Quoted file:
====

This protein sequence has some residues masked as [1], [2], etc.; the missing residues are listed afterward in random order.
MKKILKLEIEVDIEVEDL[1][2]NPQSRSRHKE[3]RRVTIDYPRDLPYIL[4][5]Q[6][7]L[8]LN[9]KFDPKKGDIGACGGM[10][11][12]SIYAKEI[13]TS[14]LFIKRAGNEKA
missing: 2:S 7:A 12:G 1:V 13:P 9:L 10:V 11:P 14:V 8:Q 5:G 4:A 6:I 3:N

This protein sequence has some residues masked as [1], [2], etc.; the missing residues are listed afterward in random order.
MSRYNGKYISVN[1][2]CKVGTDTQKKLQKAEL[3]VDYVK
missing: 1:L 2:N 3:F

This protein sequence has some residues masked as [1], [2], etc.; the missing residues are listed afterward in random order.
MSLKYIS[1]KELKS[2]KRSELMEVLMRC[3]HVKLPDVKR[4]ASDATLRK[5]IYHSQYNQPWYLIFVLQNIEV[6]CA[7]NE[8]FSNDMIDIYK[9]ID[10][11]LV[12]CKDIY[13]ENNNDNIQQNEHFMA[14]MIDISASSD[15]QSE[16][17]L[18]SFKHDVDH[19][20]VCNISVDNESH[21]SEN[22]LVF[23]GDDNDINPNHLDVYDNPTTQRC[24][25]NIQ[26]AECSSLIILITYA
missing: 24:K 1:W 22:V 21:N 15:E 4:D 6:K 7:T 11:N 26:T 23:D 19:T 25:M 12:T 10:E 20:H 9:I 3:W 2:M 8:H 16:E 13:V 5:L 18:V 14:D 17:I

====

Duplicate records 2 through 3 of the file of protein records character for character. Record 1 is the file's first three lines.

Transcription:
This protein sequence has some residues masked as [1], [2], etc.; the missing residues are listed afterward in random order.
MSRYNGKYISVN[1][2]CKVGTDTQKKLQKAEL[3]VDYVK
missing: 1:L 2:N 3:F

This protein sequence has some residues masked as [1], [2], etc.; the missing residues are listed afterward in random order.
MSLKYIS[1]KELKS[2]KRSELMEVLMRC[3]HVKLPDVKR[4]ASDATLRK[5]IYHSQYNQPWYLIFVLQNIEV[6]CA[7]NE[8]FSNDMIDIYK[9]ID[10][11]LV[12]CKDIY[13]ENNNDNIQQNEHFMA[14]MIDISASSD[15]QSE[16][17]L[18]SFKHDVDH[19][20]VCNISVDNESH[21]SEN[22]LVF[23]GDDNDINPNHLDVYDNPTTQRC[24][25]NIQ[26]AECSSLIILITYA
missing: 24:K 1:W 22:V 21:N 15:E 4:D 6:K 7:T 11:N 26:T 23:D 19:T 25:M 12:T 10:E 20:H 9:I 3:W 2:M 8:H 16:E 13:V 5:L 18:V 14:D 17:I